Engineered by the best scientists, each suit was grown organically using the soldier’s own DNA in combination with biological elements from sea stars, crocodiles, and elephants. It became, literally, a second skin — one that was incredibly tough, gave the individual fifty times their normal strength and endurance, protected him or her from the elements, and could withstand even the armour-piercing bullets used by the machines.
Where, in the first battles, a soldier’s high-tech exoskeleton was vulnerable to computer virus, the bio-suit gave humanity’s armies their first real advantage against the machines.
Until the mutations began to show themselves…or whatever it was.
Leanne was part of a team determined to find the source of infection. The families of the resistance soldiers were being kept in the dark, she knew, because as soon as a mother or a father or a sibling found out that the bio-suits were slowly turning good people into flesh-eating, single-minded monsters, they’d insist that the military leaders stop using them.
Privately, Leanne agreed. What was the point of the protection, if it created zombies?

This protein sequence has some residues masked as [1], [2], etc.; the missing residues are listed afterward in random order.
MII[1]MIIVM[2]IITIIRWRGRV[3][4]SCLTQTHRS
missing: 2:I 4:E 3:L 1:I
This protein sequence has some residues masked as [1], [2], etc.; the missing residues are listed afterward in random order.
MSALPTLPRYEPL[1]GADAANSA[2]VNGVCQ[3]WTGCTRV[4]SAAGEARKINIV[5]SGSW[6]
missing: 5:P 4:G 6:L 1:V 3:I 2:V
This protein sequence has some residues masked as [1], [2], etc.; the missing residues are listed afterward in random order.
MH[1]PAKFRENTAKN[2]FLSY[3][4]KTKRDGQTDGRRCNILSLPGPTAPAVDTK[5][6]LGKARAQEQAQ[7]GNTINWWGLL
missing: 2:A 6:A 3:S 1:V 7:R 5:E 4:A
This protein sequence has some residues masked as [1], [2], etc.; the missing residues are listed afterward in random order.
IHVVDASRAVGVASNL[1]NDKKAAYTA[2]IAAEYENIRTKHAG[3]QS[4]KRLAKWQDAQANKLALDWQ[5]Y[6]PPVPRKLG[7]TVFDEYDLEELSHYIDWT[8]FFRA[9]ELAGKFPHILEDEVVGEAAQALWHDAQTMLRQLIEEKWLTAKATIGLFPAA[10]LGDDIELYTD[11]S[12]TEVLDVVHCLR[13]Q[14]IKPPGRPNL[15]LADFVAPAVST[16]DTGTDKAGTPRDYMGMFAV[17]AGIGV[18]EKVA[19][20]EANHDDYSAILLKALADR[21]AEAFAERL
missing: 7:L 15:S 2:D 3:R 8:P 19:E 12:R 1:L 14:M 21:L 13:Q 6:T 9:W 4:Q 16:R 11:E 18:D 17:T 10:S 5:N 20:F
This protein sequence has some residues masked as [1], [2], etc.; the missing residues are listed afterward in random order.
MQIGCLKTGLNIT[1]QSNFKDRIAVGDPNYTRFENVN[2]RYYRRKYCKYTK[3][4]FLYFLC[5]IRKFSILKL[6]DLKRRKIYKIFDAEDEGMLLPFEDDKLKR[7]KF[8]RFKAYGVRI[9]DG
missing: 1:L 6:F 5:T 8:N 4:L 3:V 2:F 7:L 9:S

Professionally, she searched for an answer.
And somewhere, out there, the battle for domination between human and machine continued…
Lost in her thoughts, Leanne didn’t realize at first that the corpse’s eyes had opened.

Alive or dead? What will happen to Leanne and Nigel? Keep your eyes peeled for A Quick Bite of Flesh — the zombie anthology clawing its way from the earth at Hazardous Press!

Brain Games — excerpt

The small, brown-paper package, wrapped in string, is no bigger than my hand. The Florida postmark makes my heart beat faster.
I bolt up the stairs to my room.
Here, at last, is the perfect solution to my problem. Damien will be no match for a little voodoo magic!
“Rose may have you now,” I mutter, using nail clippers to cut the strings, “but that’s about to change.”
I glance lovingly at his picture, framed and hung in place of honour above my pillow.
I open the crackling paper to find a black box and a business card.
“Mama Jetti’s Traditional Haitian Magics” I read aloud. It lists her contact info, and then there’s a bunch of small print, probably a disclaimer or something similarly boring written in complicated legalese.
I set the business card on my bedside table, and return my attention to the box.
“Time for the big reveal.” I take a deep breath, and carefully remove the lid.
Inside, nestled in a bundle of shredded newspaper, is a single black vial. I can’t see the contents, but when I pick it up and shake it, I can hear powder shifting. Spotting a folded piece of paper tucked into the lid, I pull it out and read the instructions.